Reducing the impact of human activity on the environment and, in general, on Earth, represents the most challenging target of the next years. It is mandatory to promote a sustainable development, able to cope from one side with the increasing demand of goods, and from the other with the availability of raw materials while preserving our ecosystems.
In particular, increasing industrial production at any level is stressing the pool of available raw materials, turning many elements into critical.
Many efforts toward a sustainable development have been conducted by experts in different fields, including academic, industry, politics, and non-governmental organizations. As a general and transversal trend, the conversion of processes based on linear economy into circular one has been object of intensive work during the last years, and it represents one of the main targets of the next future. For implementing circular processes, it is mandatory to convert the term “waste” into “raw material”. Nevertheless, this important change in common thinking should be accompanied by a specific progress in the available technologies which would allow to transform by-products into valuable goods. Furthermore, the conversion of these new raw materials in added-value products should be achieved in a sustainable way, both in terms of economics and environmental pollution.
In this context, a big family of potential raw materials it is represented by waste oils. These are typically generated from the lubricant chain (mineral waste oils), from the food chain (vegetable used oils), and from some industrial processes as the pyrolysis of plastics or from the extraction industry. The possibility to develop new and improved ways to recycle these products attracts the interest of many stakeholders from public and private sectors.
In this Special Issue, a collection of recent studies about the recycling of oils are presented. The main topics here represented include:
The waste generated from the prickly pear industry [1
] and recovering and transformation of used vegetable oils (UVOs) [2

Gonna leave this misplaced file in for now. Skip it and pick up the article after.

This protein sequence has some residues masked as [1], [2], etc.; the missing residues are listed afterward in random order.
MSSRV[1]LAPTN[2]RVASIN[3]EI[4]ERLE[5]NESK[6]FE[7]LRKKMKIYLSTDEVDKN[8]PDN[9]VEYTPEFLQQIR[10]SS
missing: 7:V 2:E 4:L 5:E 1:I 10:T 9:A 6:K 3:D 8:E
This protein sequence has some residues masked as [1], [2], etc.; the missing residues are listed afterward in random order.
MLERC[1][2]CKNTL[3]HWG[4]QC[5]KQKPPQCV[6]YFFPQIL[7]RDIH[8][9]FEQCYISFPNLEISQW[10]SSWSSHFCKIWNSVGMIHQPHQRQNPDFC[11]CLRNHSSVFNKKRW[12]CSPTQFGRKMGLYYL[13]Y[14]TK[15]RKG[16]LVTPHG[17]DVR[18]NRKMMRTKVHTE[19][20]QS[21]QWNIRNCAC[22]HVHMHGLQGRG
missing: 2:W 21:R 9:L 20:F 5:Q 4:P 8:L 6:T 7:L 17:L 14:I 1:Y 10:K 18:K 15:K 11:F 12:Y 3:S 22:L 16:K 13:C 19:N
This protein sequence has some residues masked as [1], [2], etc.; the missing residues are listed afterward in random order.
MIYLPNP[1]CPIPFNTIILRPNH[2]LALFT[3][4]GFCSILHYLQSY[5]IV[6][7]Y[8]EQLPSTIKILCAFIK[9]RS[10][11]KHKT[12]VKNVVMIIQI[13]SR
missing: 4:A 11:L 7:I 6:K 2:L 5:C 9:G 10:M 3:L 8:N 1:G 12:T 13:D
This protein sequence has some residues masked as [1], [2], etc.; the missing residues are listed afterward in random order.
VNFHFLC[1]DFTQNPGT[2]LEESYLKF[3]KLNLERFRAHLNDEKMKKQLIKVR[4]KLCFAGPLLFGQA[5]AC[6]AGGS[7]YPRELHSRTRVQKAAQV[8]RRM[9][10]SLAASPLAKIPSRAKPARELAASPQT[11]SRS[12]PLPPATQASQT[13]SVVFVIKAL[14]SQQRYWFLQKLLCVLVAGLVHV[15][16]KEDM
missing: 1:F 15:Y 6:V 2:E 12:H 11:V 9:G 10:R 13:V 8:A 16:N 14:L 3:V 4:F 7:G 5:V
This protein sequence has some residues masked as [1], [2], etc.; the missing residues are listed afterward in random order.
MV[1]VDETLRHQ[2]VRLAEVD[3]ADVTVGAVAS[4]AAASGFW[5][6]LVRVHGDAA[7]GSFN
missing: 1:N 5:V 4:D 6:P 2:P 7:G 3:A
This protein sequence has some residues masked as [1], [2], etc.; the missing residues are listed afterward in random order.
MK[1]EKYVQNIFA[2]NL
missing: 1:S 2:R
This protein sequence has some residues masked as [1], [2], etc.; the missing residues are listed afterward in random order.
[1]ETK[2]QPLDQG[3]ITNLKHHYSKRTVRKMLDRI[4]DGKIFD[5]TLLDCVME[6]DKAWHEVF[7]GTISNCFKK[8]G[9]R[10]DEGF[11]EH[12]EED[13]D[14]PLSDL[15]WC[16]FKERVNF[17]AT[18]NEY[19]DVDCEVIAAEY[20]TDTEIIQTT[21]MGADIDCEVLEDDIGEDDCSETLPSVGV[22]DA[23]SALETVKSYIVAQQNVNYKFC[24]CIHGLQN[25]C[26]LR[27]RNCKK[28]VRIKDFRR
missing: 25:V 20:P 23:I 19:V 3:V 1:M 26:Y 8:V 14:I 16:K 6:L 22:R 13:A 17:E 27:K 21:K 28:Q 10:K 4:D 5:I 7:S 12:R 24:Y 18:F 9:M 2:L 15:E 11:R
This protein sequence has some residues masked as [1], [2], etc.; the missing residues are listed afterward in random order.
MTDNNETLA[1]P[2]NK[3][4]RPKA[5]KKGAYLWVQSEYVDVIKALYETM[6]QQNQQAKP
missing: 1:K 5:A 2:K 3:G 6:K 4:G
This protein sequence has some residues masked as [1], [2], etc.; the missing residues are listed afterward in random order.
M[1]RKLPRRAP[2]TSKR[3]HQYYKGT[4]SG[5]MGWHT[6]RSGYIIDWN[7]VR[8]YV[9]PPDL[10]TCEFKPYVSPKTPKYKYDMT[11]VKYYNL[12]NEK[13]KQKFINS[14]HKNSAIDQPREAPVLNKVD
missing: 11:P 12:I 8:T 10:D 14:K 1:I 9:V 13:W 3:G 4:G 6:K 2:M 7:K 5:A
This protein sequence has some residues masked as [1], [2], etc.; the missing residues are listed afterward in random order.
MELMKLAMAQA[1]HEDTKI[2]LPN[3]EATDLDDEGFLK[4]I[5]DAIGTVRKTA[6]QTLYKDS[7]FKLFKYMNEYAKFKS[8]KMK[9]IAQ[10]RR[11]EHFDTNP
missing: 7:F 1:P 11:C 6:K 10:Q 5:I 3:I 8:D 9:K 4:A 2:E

The exploitation of the oil produced from pyrolysis of plastic wastes [3
Some recent advances in polymer flooding technique for the enhanced oil recovery [4
As the more representative topic is represented by the processing of UVOs, an overview about the technology currently available for its transformation [2
], and the recently updated European Union legislation related to UVOs employment as raw materials [5
], are also provided. The importance of this topic is due to the specific chemical composition of UVOs which, despite the waste nature of the product, is quite similar to the edible parent oil, basically composed by a mixture of glycerol-derived fatty acids. Fatty acids are known to be important raw materials as they can be easily converted into biodiesel, lubricants, and solvents. As the specific chemical composition of the collected UVOs can influence their destination, fast and low-invasive techniques of analysis are needed. In this regard, the application of several Nuclear Magnetic Resonance (NMR) techniques to the characterization of the fatty acid profile of UVOs is of high interest, as described by Di Pietro and coworkers in their review paper [6
Apart from NMR-based techniques, which are able to furnish relevant information about the chemical composition of an oil, important insights about the properties of the minor components present in the raw material can be achieved by the analysis of the volatile fraction, as well as by the determination of the in vitro antioxidant activity or by the analysis of the total phenolic content [1
In the end, the challenge to turn into sustainable and low impacting many processes which involve the employment of waste oils as raw materials is still open, and the progresses reached to date represents the basis for the milestones of the future.